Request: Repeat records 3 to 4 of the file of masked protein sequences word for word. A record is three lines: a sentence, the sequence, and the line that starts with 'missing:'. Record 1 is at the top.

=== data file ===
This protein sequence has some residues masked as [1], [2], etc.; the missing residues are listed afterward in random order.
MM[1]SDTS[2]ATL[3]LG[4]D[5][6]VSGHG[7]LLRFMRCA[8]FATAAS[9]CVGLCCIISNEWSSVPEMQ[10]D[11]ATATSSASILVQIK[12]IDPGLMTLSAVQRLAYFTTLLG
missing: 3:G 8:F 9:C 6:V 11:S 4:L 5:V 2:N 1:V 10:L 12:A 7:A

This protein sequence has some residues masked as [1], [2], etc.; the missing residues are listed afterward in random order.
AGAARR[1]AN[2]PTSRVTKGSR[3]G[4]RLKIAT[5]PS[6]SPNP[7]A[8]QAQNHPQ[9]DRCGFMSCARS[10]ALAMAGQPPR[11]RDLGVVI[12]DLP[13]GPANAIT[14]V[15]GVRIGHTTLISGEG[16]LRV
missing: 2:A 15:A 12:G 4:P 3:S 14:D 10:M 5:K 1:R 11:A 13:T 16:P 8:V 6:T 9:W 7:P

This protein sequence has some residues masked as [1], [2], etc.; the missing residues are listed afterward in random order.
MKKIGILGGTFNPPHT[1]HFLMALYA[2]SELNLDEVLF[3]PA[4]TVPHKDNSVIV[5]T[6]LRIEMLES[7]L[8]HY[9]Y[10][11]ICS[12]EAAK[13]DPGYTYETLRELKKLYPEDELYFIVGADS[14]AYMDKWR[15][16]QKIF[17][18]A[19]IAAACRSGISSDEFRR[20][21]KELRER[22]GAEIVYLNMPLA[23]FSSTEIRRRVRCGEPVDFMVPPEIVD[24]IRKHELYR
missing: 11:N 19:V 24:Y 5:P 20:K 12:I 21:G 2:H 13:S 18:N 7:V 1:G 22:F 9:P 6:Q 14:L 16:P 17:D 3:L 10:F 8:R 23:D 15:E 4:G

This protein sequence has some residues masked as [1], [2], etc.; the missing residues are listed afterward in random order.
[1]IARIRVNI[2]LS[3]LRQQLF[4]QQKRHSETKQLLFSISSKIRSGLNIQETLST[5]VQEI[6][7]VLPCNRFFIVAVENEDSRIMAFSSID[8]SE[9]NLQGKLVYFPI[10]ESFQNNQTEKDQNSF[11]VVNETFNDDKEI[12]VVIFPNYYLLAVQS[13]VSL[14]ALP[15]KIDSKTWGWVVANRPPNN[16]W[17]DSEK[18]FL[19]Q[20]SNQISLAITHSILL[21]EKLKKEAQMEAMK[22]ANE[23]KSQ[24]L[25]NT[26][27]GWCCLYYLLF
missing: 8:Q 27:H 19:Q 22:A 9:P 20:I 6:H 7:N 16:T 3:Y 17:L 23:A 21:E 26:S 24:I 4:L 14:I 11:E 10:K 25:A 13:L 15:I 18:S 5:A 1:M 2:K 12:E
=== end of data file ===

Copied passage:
This protein sequence has some residues masked as [1], [2], etc.; the missing residues are listed afterward in random order.
MKKIGILGGTFNPPHT[1]HFLMALYA[2]SELNLDEVLF[3]PA[4]TVPHKDNSVIV[5]T[6]LRIEMLES[7]L[8]HY[9]Y[10][11]ICS[12]EAAK[13]DPGYTYETLRELKKLYPEDELYFIVGADS[14]AYMDKWR[15][16]QKIF[17][18]A[19]IAAACRSGISSDEFRR[20][21]KELRER[22]GAEIVYLNMPLA[23]FSSTEIRRRVRCGEPVDFMVPPEIVD[24]IRKHELYR
missing: 11:N 19:V 24:Y 5:P 20:K 12:I 21:G 2:H 13:S 18:N 7:V 1:G 22:F 9:P 6:Q 14:L 16:P 17:D 3:L 10:F 8:R 23:D 15:E 4:G

This protein sequence has some residues masked as [1], [2], etc.; the missing residues are listed afterward in random order.
[1]IARIRVNI[2]LS[3]LRQQLF[4]QQKRHSETKQLLFSISSKIRSGLNIQETLST[5]VQEI[6][7]VLPCNRFFIVAVENEDSRIMAFSSID[8]SE[9]NLQGKLVYFPI[10]ESFQNNQTEKDQNSF[11]VVNETFNDDKEI[12]VVIFPNYYLLAVQS[13]VSL[14]ALP[15]KIDSKTWGWVVANRPPNN[16]W[17]DSEK[18]FL[19]Q[20]SNQISLAITHSILL[21]EKLKKEAQMEAMK[22]ANE[23]KSQ[24]L[25]NT[26][27]GWCCLYYLLF
missing: 8:Q 27:H 19:Q 22:A 9:P 20:I 6:H 7:N 16:T 3:Y 17:L 23:A 21:E 26:S 24:I 4:L 14:I 11:E 10:K 25:A 13:L 15:I 18:S 5:A 1:M 2:K 12:E